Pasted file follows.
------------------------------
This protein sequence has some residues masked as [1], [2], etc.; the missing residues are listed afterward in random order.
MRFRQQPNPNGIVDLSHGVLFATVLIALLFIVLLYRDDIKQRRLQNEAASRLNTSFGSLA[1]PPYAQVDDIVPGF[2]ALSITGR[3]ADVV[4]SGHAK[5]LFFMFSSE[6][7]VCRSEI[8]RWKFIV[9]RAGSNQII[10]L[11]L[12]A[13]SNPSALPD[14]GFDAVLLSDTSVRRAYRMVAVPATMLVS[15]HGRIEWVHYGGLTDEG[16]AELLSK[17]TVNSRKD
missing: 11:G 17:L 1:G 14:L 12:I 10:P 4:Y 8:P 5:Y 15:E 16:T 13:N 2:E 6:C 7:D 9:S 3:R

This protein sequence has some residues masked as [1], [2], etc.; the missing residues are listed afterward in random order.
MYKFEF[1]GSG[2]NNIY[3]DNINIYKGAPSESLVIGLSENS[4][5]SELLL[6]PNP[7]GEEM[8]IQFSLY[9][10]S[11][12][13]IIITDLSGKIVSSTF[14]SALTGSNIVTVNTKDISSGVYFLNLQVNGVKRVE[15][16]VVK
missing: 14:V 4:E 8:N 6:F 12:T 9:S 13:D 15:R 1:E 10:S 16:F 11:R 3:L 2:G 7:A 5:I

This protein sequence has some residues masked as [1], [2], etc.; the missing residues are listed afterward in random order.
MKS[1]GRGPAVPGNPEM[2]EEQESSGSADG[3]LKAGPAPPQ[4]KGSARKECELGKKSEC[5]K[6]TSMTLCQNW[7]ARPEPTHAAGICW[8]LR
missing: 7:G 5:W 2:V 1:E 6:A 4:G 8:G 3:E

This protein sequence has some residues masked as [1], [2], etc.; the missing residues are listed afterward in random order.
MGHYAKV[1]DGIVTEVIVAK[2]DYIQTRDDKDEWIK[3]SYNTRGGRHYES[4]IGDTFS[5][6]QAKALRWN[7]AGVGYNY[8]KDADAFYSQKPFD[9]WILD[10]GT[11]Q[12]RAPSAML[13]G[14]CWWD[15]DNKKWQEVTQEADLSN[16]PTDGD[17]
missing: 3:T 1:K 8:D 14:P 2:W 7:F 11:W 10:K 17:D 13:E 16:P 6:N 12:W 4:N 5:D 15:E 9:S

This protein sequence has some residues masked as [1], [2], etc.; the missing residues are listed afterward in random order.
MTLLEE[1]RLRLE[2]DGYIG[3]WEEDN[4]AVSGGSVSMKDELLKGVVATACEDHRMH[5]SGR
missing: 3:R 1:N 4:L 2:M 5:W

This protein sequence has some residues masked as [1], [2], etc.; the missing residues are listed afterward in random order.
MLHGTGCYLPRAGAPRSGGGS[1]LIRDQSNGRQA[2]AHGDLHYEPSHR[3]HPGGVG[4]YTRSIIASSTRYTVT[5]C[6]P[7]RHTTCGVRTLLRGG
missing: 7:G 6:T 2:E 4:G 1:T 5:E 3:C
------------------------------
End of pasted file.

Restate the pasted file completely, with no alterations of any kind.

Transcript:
This protein sequence has some residues masked as [1], [2], etc.; the missing residues are listed afterward in random order.
MRFRQQPNPNGIVDLSHGVLFATVLIALLFIVLLYRDDIKQRRLQNEAASRLNTSFGSLA[1]PPYAQVDDIVPGF[2]ALSITGR[3]ADVV[4]SGHAK[5]LFFMFSSE[6][7]VCRSEI[8]RWKFIV[9]RAGSNQII[10]L[11]L[12]A[13]SNPSALPD[14]GFDAVLLSDTSVRRAYRMVAVPATMLVS[15]HGRIEWVHYGGLTDEG[16]AELLSK[17]TVNSRKD
missing: 11:G 17:L 1:G 14:L 12:I 10:P 4:Y 8:P 5:Y 15:E 16:T 13:N 2:E 6:C 7:D 9:S 3:R

This protein sequence has some residues masked as [1], [2], etc.; the missing residues are listed afterward in random order.
MYKFEF[1]GSG[2]NNIY[3]DNINIYKGAPSESLVIGLSENS[4][5]SELLL[6]PNP[7]GEEM[8]IQFSLY[9][10]S[11][12][13]IIITDLSGKIVSSTF[14]SALTGSNIVTVNTKDISSGVYFLNLQVNGVKRVE[15][16]VVK
missing: 14:V 4:E 8:N 6:F 12:T 9:S 13:D 15:R 1:E 10:S 16:F 11:R 3:L 2:G 7:A 5:I

This protein sequence has some residues masked as [1], [2], etc.; the missing residues are listed afterward in random order.
MKS[1]GRGPAVPGNPEM[2]EEQESSGSADG[3]LKAGPAPPQ[4]KGSARKECELGKKSEC[5]K[6]TSMTLCQNW[7]ARPEPTHAAGICW[8]LR
missing: 7:G 5:W 2:V 1:E 6:A 4:G 8:G 3:E

This protein sequence has some residues masked as [1], [2], etc.; the missing residues are listed afterward in random order.
MGHYAKV[1]DGIVTEVIVAK[2]DYIQTRDDKDEWIK[3]SYNTRGGRHYES[4]IGDTFS[5][6]QAKALRWN[7]AGVGYNY[8]KDADAFYSQKPFD[9]WILD[10]GT[11]Q[12]RAPSAML[13]G[14]CWWD[15]DNKKWQEVTQEADLSN[16]PTDGD[17]
missing: 3:T 1:K 8:D 14:P 2:W 7:F 11:W 10:K 17:D 13:E 16:P 6:N 12:W 4:N 5:D 15:E 9:S

This protein sequence has some residues masked as [1], [2], etc.; the missing residues are listed afterward in random order.
MTLLEE[1]RLRLE[2]DGYIG[3]WEEDN[4]AVSGGSVSMKDELLKGVVATACEDHRMH[5]SGR
missing: 3:R 1:N 4:L 2:M 5:W

This protein sequence has some residues masked as [1], [2], etc.; the missing residues are listed afterward in random order.
MLHGTGCYLPRAGAPRSGGGS[1]LIRDQSNGRQA[2]AHGDLHYEPSHR[3]HPGGVG[4]YTRSIIASSTRYTVT[5]C[6]P[7]RHTTCGVRTLLRGG
missing: 7:G 6:T 2:E 4:G 1:T 5:E 3:C